Deadheading your flowers: why, how and when?

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Deadheading basically just means taking the spent flowers off your plants and there are two good reasons why you should:

  1. dead and decaying flowers just don’t look great and can make your whole plant look a bit ropey
  2. it can encourage your plant to keep flowering for longer or even give you a whole second flush of flowers

Why & when?

Well, basically the whole purpose of life (plants and animals) is to reproduce. For plants, this means producing flowers, which turn into seeds which then disperse. And Voila! Baby plants. So if you take off the flowers after they have stopped looking gorgeous but before they set seed, it will encourage most plants to create more flowers.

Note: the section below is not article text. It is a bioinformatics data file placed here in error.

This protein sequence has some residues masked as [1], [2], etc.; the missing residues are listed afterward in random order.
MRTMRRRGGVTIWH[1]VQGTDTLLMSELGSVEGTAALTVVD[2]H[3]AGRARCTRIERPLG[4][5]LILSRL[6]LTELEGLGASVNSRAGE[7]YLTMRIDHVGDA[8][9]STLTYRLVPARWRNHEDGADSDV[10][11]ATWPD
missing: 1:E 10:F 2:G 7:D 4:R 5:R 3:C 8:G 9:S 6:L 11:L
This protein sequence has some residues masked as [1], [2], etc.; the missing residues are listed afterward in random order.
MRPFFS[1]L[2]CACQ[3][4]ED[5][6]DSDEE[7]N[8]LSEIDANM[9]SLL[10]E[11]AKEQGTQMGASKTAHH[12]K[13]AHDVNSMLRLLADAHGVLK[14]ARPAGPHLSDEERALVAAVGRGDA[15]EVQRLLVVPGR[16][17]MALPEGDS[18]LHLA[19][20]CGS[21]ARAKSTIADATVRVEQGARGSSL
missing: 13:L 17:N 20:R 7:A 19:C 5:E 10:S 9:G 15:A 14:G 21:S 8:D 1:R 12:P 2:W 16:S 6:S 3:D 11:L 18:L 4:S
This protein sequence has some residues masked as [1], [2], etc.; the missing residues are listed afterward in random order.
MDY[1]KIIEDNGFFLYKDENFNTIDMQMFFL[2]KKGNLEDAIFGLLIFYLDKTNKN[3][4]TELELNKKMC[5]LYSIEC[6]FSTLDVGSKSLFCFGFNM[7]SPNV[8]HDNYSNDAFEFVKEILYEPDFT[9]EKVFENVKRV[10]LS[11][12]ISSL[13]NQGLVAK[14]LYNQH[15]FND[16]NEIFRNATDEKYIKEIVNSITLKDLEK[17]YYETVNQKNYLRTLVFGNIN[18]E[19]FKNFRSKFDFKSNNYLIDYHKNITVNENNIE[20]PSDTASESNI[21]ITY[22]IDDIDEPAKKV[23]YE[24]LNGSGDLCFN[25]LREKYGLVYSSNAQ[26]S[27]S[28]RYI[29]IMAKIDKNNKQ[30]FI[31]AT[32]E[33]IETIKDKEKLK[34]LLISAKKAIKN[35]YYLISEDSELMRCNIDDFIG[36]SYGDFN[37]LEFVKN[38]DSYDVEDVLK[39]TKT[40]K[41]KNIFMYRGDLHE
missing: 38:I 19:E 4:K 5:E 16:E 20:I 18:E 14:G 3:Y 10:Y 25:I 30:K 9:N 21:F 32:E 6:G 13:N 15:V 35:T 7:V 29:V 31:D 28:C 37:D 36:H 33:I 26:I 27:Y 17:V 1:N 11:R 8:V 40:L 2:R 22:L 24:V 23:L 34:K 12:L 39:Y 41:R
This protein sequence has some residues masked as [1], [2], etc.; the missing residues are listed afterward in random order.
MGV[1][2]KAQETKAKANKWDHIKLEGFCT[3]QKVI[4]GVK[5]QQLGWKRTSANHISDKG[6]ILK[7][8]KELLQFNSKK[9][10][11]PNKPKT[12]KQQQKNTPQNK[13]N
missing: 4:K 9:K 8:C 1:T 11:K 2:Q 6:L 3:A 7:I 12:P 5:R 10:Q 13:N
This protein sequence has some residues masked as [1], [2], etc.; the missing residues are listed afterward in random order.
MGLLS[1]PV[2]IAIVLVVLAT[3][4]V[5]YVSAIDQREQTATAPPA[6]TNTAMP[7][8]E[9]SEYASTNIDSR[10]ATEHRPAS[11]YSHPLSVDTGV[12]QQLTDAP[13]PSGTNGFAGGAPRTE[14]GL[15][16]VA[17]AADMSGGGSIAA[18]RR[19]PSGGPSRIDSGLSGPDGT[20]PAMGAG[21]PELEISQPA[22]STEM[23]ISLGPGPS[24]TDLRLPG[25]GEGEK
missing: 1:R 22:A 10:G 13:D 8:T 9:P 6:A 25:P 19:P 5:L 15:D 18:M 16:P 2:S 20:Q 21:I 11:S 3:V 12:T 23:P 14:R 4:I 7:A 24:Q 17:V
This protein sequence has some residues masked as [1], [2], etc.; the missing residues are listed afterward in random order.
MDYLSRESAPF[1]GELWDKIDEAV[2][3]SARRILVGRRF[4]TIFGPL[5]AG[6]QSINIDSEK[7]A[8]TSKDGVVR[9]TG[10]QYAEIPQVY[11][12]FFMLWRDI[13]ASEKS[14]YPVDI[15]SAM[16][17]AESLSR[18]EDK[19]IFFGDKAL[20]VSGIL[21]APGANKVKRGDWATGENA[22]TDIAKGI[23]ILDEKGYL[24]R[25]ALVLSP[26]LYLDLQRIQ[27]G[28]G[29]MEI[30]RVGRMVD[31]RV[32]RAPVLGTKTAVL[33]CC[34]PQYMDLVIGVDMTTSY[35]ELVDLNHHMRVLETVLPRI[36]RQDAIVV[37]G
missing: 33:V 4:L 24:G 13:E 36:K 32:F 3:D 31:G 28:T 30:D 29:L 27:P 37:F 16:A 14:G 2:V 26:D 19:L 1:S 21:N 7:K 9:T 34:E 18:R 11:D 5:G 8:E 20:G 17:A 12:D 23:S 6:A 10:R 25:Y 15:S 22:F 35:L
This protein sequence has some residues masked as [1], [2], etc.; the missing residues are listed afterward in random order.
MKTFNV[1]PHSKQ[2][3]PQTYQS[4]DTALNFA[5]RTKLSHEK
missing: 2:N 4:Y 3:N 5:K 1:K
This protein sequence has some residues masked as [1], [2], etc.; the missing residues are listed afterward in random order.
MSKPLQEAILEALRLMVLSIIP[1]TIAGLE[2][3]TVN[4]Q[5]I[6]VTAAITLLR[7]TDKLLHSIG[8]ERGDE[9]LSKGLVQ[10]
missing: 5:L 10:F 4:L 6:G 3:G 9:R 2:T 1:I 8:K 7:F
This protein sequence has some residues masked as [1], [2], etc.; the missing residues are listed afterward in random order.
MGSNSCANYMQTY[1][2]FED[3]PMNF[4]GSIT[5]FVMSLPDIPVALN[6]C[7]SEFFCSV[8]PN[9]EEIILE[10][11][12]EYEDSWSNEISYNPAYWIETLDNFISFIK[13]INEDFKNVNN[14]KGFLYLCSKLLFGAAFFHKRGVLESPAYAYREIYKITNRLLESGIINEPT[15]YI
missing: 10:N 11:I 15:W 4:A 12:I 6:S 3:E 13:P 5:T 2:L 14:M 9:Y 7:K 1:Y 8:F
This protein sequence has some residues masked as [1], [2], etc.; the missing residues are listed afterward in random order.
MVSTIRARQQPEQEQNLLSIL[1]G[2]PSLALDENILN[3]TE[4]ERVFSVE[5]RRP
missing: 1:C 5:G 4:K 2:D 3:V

It doesn’t work with all plants, but for some, like sweetpeas, it’s absolutely essential.

Most nights after work, we take a short walk around the garden with a bucket and pull any flower heads which we think have “gone over”. So that’s our petunias, primula, viola, mimula, marigolds, gerbera, etc.

How?

Just pinch the faded blossoms off the stem, or you can cut them with scissors. With some plants, you may get more than one flower per stem so be careful not to cut a stem below a bud which hasn’t opened yet. That would defeat the purpose somewhat.

Also, a fantastic tip, from experience, be careful if you pull a plant, if the roots aren’t strong you may actually pull the plant out of the soil (I’ve done this a few times). So pinch the flower off with your fingernail or snip with scissors just to be safe.

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